The bottom line in any communication or relationship is to be able to adapt to the styles of others if you want to be successful. Our content is no different. We have to see what people engage with and what they don’t, and then make changes accordingly. Do you write using language that is too “verbose?” Do your images need more visual appeal? Go back to your competition and see what is working there and then make some adjustments.
4. You Have Siloed Your Marketing
Many companies suffer when their marketing team is siloed from the other departments as if they don’t need input from everyone. Social media has been siloed from many marketing teams as well. People see these channels and activities as separate, not needing to coordinate or blend with other company objectives. Whole campaigns are created in some organizations without giving social consideration. No input or thought about how ideas and objectives can be met on social channels.
Another way we put our social marketing into a silo is when we don’t tell our face-to-face audiences about our social channels. We have a website without links to social channels (or the links that are there don’t work). We have business cards with no reference to an online presence. Our email signature never eludes to other ways someone may want to connect.
One of my favorite quotes came from a presentation by Avinash Kaushik, who said, “If today’s social tools are not in your blood it is difficult to imagine their power & use them for good.” There are many who know they should be using social media tools in their marketing, but they truly cannot fathom how they can work to build relationships and ultimately impact their business. These are the ones who end up saying, “social media is a waste of time.” Their short-sightedness and impatience will never allow success in.
5. You’re Too Busy
This is by far, the most common excuse (or reason) I hear for why people are not experiencing success using social media in their marketing. After all, you have real work to do. You have a business to run. Perhaps the good news is, you won’t have a business for long if you don’t learn to use today’s tools to connect with your audience. Think of all that free time you’ll have.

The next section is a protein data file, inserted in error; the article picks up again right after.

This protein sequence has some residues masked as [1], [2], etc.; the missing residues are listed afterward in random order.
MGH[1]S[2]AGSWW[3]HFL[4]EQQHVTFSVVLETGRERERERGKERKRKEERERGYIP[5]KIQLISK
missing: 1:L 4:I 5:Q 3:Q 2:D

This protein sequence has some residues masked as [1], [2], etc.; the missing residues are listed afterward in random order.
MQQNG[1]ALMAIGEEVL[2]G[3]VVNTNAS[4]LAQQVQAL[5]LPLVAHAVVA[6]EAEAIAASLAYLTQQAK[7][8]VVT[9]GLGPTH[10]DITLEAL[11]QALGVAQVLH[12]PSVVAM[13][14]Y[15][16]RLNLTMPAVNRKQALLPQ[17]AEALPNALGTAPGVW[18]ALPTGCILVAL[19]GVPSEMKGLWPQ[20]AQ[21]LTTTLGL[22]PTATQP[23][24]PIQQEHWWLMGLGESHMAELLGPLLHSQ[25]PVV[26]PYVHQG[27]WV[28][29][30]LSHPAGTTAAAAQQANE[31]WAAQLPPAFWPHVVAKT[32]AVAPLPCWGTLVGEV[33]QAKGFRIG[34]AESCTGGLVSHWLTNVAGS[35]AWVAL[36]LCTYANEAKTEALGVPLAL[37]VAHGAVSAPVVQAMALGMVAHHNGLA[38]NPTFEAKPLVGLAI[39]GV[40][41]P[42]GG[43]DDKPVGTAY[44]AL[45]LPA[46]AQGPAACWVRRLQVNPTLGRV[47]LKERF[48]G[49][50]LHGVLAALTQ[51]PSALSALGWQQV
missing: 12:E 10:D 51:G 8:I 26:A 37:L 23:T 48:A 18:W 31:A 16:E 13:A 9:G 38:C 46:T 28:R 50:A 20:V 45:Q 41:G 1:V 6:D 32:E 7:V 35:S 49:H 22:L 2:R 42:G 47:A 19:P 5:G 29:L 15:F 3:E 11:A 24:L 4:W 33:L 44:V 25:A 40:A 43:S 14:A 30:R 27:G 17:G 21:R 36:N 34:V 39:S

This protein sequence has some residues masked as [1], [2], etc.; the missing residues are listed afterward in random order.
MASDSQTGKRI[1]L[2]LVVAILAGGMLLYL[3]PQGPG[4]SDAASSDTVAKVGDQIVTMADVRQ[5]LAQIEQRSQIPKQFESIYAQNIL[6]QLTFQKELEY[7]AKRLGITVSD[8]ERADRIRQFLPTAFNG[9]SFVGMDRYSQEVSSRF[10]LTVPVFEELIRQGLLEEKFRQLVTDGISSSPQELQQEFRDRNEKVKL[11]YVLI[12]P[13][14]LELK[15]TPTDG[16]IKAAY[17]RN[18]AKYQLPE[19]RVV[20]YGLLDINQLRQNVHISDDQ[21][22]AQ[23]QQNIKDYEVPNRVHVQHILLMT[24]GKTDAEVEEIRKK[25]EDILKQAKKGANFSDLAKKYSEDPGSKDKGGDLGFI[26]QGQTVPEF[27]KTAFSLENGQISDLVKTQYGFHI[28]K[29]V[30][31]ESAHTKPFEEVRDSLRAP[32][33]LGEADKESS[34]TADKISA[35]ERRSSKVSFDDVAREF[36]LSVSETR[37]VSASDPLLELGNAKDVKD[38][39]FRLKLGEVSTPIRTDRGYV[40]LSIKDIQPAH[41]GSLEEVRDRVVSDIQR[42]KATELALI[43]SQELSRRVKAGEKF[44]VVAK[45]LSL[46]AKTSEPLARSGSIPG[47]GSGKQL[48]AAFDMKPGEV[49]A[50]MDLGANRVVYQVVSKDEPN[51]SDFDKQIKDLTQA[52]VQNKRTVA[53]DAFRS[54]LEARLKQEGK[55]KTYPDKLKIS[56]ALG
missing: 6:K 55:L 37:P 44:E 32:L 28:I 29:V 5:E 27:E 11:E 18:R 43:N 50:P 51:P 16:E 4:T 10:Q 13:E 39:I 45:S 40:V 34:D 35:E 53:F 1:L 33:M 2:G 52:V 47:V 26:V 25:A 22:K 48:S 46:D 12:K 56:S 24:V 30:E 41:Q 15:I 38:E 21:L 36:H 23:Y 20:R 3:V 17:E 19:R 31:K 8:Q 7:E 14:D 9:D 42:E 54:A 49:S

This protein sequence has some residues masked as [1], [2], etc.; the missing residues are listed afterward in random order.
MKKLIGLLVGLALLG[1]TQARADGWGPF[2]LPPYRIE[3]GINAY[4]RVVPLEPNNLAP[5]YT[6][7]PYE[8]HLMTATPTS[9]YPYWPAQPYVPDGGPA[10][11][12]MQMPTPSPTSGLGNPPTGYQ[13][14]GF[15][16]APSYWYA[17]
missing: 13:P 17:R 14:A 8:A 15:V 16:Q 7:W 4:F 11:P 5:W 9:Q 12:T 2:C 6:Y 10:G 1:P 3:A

I live and breathe this industry 24/7/365 and I know the struggle. It is very real. There are too many things to do in a day. I don’t have time to sit on Facebook or Twitter, and don’t even get me started about Snapchat. Because this is our industry, of course, I make time for these activities, but when it comes to payroll, bookkeeping or paying taxes, I don’t have time for those things! But if I don’t do them, or hire someone to do them, I wouldn’t be in business very long.
Instead of using this excuse for why you have spent a few hours here and there over the past 10 years (adding up to a gazillion hours) and still haven’t made progress, commit to making time to do it right or hiring someone to help you. Of course, you can always stop those time-sucking activities like watching television and spend that same number of hours per week working on your marketing.
So admit it, which one of these reasons has been holding you back?
China's Push Toward Excellence Delivers a Global Robotics Investment Opportunity
Written by: Jeremie Capron
China is on a mission to change its reputation from a manufacturer of cheap, mass-produced goods to a world leader in high quality manufacturing. If that surprises you, you’re not the only one.
For decades, China has been synonymous with the word cheap. But times are changing, and much of that change is reliant on the adoption of robotics, automation, and artificial intelligence, or RAAI (pronounced “ray”). For investors, this shift is driving a major opportunity to capture growth and returns rooted in China’s rapidly increasing demand for RAAI technologies.
You may have heard of ‘Made in China 2025,’ the strategy announced in 2015 by the central government aimed at remaking its industrial sector into a global leader in high-technology products and advanced manufacturing techniques. Unlike some public relations announcements, this one is much more than just a marketing tagline. Heavily subsidized by the Chinese government, the program is focused on generating major investments in automated manufacturing processes, also referred to as Industry 4.0 technologies, in an effort to drive a massive transformation across every sector of manufacturing. The program aims to overhaul the infrastructure of China’s manufacturing industry by not only driving down costs, but also—and perhaps most importantly—by improving the quality of everything it manufactures, from textiles to automobiles to electronic components.